Finally, clients with APD may be “predatory in their violence, which means it is planned, purposeful, and lacks emotion . . . This characteristic allows little room for negotiation or cooperation.”25 Lawyers should be aware that there is a spectrum of behavior exhibited by those with APD that not only requires care by the lawyer but also a certain level of caution.

Conclusion

The guidelines outlined in this article are in no way a substitute for a physician’s recommendations for a particular client. Rather, these are all tips designed to enhance communication between professionals working with people who have personality disorders. By utilizing patience and dedication to work with clients who may be more challenging than most, lawyers can reduce the frustrations exacerbated by the presence of a personality disorder.

Notes

1. Mental Health America, “Factsheet: Personality Disorders,” Mental Health America, http://www.nmha.org/go/information/get-info/personality-disorders
2. Ante.
3. William A. Eddy, High Conflict Personalities: Understanding and Resolving Their Costly Disputes (William A. Eddy, 2003), 1.
4. Ante, 32.
5. Ante, 13.
6. Frederick Rodgers and Michael Maniacci, eds., Antisocial Personality Disorder: A Practitioner’s Guide to Comparative Treatments (Springer Publishing Co., 2006), 5.
7. Mayo Foundation for Medical Education and Research (MFMER), “Personality Disorders,” Mayo Clinic, http://www.mayoclinic.com/health/personality-disorders/DS00562/DSECTION=symptoms.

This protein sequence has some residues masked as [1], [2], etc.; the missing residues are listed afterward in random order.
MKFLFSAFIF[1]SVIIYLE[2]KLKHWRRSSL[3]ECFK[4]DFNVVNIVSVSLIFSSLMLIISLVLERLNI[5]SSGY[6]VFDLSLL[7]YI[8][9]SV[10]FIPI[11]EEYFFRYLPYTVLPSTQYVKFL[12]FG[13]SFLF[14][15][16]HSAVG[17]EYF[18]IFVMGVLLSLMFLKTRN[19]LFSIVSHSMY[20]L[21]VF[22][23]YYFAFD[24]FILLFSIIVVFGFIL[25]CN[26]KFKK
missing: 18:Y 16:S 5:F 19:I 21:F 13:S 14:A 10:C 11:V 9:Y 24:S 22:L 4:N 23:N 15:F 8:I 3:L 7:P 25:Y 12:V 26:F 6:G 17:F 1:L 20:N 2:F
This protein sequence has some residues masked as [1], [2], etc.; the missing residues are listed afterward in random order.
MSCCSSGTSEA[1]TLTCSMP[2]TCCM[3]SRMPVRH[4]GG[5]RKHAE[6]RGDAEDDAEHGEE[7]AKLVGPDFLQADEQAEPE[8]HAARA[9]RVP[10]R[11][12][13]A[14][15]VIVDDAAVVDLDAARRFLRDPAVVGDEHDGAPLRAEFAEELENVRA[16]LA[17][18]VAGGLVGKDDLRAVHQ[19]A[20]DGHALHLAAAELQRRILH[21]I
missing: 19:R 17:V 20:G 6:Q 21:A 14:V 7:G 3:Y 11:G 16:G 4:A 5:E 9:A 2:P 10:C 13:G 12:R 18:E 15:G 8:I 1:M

8. Eddy, 16.
9. Robert L. Barker, The Social Work Dictionary (NASW Press, 2003), 49.
10. American Psychiatric Association, Diagnostic and Statistical Manual of Mental Disorders (American Psychiatric Publications, 200), 708.
11. National Alliance on Mental Illness, “Borderline Personality Disorder,” NAMI, http://www.nami.org.
12. Eddy, 29.
13. Ante, 52.
14. National Institute of Mental Health, “Borderline Personality Disorder,” NIMH, http://www.nimh.nih.gov/health/publications/borderline-personality-disorder-fact-sheet/index.shtml.
15. Michael Baugh, “What is Dialectic Behavior Therapy?” DBTSF.com, http://www.dbtsf.com/what-is-DBT.htm.
16. Eddy, 54.
17. Ante, 59.
18. Ante, 75.
19. W. John Livesly, Handbook of Personality Disorders (Guilford Press, 2001), 332.
20. Rodgers, 2.
21. Eddy, 120.
22. Ante, 103.
23. Ante, 122.
24. Ante, 115.
25. Ante.

Jeanette Kinard is Director of the Travis County Mental Health Public Defender Office in Austin, Texas. A longtime criminal defense attorney, Jeanette has a bachelor’s degree from the University of Texas at Austin and a law degree from the University of Houston. She is a frequent speaker, statewide, on the topic of the mentally ill in the criminal justice system. She is a member of the State Bar of Texas, Austin Criminal Defense Lawyer’s Association (president, 1994–95 and 2004–5), Texas Criminal Defense Lawyers Association (Board of Directors, 1996–2000), National Criminal Defense Lawyers Association, and the National Legal Aid and Defender Association.